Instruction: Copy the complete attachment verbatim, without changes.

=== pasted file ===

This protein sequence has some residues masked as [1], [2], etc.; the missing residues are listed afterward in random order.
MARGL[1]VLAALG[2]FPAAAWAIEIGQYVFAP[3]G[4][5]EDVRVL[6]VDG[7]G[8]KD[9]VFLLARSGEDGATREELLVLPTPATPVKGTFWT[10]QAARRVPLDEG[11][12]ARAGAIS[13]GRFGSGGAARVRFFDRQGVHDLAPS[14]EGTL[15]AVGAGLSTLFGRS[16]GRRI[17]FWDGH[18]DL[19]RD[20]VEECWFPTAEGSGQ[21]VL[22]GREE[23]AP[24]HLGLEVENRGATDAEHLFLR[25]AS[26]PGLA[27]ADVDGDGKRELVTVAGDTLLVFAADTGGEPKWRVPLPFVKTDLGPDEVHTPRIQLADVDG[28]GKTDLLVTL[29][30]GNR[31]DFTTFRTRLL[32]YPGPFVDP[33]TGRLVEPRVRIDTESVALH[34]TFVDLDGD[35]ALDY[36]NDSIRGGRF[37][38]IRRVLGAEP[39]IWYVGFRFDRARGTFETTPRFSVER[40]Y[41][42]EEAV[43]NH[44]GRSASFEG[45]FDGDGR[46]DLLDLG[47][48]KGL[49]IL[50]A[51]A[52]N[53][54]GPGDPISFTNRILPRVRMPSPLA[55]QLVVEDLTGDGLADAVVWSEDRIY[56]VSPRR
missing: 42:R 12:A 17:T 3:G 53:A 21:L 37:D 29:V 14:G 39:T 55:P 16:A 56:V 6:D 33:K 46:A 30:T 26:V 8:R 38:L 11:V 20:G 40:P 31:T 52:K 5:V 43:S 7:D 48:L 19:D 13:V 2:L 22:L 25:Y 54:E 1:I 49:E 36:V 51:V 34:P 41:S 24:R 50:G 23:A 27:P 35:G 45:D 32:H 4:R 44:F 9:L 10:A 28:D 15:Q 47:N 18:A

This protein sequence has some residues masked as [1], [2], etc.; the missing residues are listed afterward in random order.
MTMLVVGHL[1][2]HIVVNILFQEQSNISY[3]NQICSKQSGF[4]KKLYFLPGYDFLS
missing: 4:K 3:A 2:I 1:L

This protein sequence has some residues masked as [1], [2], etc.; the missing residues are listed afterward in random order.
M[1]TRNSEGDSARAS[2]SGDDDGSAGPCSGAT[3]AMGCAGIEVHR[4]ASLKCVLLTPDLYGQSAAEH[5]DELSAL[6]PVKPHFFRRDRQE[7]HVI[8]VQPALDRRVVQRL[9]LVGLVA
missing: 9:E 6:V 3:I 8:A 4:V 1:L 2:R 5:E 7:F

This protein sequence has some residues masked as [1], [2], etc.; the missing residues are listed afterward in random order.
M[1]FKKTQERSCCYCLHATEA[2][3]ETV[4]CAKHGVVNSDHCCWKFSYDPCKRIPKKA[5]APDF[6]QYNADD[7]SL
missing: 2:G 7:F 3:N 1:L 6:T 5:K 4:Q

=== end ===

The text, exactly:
This protein sequence has some residues masked as [1], [2], etc.; the missing residues are listed afterward in random order.
MARGL[1]VLAALG[2]FPAAAWAIEIGQYVFAP[3]G[4][5]EDVRVL[6]VDG[7]G[8]KD[9]VFLLARSGEDGATREELLVLPTPATPVKGTFWT[10]QAARRVPLDEG[11][12]ARAGAIS[13]GRFGSGGAARVRFFDRQGVHDLAPS[14]EGTL[15]AVGAGLSTLFGRS[16]GRRI[17]FWDGH[18]DL[19]RD[20]VEECWFPTAEGSGQ[21]VL[22]GREE[23]AP[24]HLGLEVENRGATDAEHLFLR[25]AS[26]PGLA[27]ADVDGDGKRELVTVAGDTLLVFAADTGGEPKWRVPLPFVKTDLGPDEVHTPRIQLADVDG[28]GKTDLLVTL[29][30]GNR[31]DFTTFRTRLL[32]YPGPFVDP[33]TGRLVEPRVRIDTESVALH[34]TFVDLDGD[35]ALDY[36]NDSIRGGRF[37][38]IRRVLGAEP[39]IWYVGFRFDRARGTFETTPRFSVER[40]Y[41][42]EEAV[43]NH[44]GRSASFEG[45]FDGDGR[46]DLLDLG[47][48]KGL[49]IL[50]A[51]A[52]N[53][54]GPGDPISFTNRILPRVRMPSPLA[55]QLVVEDLTGDGLADAVVWSEDRIY[56]VSPRR
missing: 42:R 12:A 17:T 3:G 53:A 21:L 37:D 29:V 14:G 39:T 55:P 16:A 56:V 6:D 33:K 46:A 30:T 26:V 8:R 38:L 11:V 20:G 40:P 31:T 52:K 5:V 43:S 7:D 48:L 19:D 13:V 2:L 22:L 25:Y 54:E 1:I 49:E 36:V 51:V 34:P 41:S 24:R 50:G 23:A 27:P 35:G 45:D 32:H 4:R 44:F 9:L 10:A 28:D 15:Q 47:N 18:A

This protein sequence has some residues masked as [1], [2], etc.; the missing residues are listed afterward in random order.
MTMLVVGHL[1][2]HIVVNILFQEQSNISY[3]NQICSKQSGF[4]KKLYFLPGYDFLS
missing: 4:K 3:A 2:I 1:L

This protein sequence has some residues masked as [1], [2], etc.; the missing residues are listed afterward in random order.
M[1]TRNSEGDSARAS[2]SGDDDGSAGPCSGAT[3]AMGCAGIEVHR[4]ASLKCVLLTPDLYGQSAAEH[5]DELSAL[6]PVKPHFFRRDRQE[7]HVI[8]VQPALDRRVVQRL[9]LVGLVA
missing: 9:E 6:V 3:I 8:A 4:V 1:L 2:R 5:E 7:F

This protein sequence has some residues masked as [1], [2], etc.; the missing residues are listed afterward in random order.
M[1]FKKTQERSCCYCLHATEA[2][3]ETV[4]CAKHGVVNSDHCCWKFSYDPCKRIPKKA[5]APDF[6]QYNADD[7]SL
missing: 2:G 7:F 3:N 1:L 6:T 5:K 4:Q